That once computer data preserved, transmitted or stored by a service provider is used as evidence
in a case, the mere furnishing to such service provider of the transmittal document to the Office of
the Prosecutor shall be deemed a notification to preserve the computer data until the termination
of the case.

The service provider ordered to preserve computer data shall keep confidential the order and its
compliance.

Petitioners in G.R. No. 203391 (Palatino v. Ochoa)claim that Section 13 constitutes an undue
deprivation of the right to property. They liken the data preservation order that law enforcement
authorities are to issue as a form of garnishment of personal property in civil forfeiture proceedings.
Such order prevents internet users from accessing and disposing of traffic data that essentially
belong to them.

No doubt, the contents of materials sent or received through the internet belong to their authors
or recipients and are to be considered private communications. But it is not clear that a service
provider has an obligation to indefinitely keep a copy of the same as they pass its system for the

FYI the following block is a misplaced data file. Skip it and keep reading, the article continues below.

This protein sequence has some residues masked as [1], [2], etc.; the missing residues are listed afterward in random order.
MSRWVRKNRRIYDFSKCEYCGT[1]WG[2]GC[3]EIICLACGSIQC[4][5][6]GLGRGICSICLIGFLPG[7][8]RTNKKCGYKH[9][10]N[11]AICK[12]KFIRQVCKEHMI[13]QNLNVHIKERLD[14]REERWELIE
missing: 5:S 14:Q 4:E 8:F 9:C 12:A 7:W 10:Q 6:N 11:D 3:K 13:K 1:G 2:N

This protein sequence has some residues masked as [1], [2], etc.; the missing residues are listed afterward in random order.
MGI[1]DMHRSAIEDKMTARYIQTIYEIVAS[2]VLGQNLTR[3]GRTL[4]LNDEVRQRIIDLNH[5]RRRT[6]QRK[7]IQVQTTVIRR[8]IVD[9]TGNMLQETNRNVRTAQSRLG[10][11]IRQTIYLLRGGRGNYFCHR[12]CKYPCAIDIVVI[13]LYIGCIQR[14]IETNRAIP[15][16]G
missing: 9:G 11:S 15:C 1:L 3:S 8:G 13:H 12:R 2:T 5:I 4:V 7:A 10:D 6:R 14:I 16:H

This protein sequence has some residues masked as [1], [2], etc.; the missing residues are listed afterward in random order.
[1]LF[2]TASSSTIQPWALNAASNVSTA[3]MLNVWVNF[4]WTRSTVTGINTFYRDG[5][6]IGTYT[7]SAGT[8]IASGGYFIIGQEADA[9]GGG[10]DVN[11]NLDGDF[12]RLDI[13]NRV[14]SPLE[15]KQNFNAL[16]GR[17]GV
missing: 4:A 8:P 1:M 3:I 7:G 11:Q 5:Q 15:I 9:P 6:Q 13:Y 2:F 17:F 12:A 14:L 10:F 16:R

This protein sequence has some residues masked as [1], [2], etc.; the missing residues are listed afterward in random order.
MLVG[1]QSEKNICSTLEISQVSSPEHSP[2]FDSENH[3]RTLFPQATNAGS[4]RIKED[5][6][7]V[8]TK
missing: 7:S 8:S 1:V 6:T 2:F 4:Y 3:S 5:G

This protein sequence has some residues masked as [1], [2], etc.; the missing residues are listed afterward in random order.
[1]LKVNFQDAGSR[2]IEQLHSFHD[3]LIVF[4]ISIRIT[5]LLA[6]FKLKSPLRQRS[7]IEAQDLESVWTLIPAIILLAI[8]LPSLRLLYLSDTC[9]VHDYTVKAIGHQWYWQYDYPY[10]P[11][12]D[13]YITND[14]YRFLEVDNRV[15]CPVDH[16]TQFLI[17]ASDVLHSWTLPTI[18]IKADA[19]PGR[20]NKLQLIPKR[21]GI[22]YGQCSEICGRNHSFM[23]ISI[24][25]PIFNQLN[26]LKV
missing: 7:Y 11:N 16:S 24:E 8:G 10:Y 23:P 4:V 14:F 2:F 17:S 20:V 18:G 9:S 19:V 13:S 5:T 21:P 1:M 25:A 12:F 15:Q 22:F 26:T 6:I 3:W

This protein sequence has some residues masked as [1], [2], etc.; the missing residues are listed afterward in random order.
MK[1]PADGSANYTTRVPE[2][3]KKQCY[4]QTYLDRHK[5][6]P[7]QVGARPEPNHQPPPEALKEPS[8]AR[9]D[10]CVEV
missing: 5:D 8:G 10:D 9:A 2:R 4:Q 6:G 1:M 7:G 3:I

benefit of users. By virtue of Section 13, however, the law now requires service providers to keep
traffic data and subscriber information relating to communication services for at least six months
from the date of the transaction and those relating to content data for at least six months from
receipt of the order for their preservation.

At any rate, as the Solicitor General correctly points out, the data that service providers preserve
on orders of law enforcement authorities are not made inaccessible to users by reason of the
issuance of such orders. The process of preserving data will not unduly hamper the normal
transmission or use of the same.

Hence, valid and constitutional


Section 14 of the Cybercrime Law

Section 14 provides:

Sec. 14. Disclosure of Computer Data. Law enforcement authorities, upon securing a court warrant,
shall issue an order requiring any person or service provider to disclose or submit subscribers
information, traffic data or relevant data in his/its possession or control within seventy-two (72)
hours from receipt of the order in relation to a valid complaint officially docketed and assigned for
investigation and the disclosure is necessary and relevant for the purpose of investigation.

The process envisioned in Section 14 is being likened to the issuance of a subpoena.

Besides, what Section 14 envisions is merely the enforcement of a duly issued court warrant, a
function usually lodged in the hands of law enforcers to enable them to carry out their executive
functions. The prescribed procedure for disclosure would not constitute an unlawful search or
seizure nor would it violate the privacy of communications and correspondence. Disclosure can be